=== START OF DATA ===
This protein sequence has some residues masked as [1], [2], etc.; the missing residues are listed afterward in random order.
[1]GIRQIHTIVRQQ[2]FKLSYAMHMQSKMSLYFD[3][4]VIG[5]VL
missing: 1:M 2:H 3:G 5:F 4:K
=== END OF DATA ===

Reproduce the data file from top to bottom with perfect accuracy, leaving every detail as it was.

This protein sequence has some residues masked as [1], [2], etc.; the missing residues are listed afterward in random order.
[1]GIRQIHTIVRQQ[2]FKLSYAMHMQSKMSLYFD[3][4]VIG[5]VL
missing: 1:M 2:H 3:G 5:F 4:K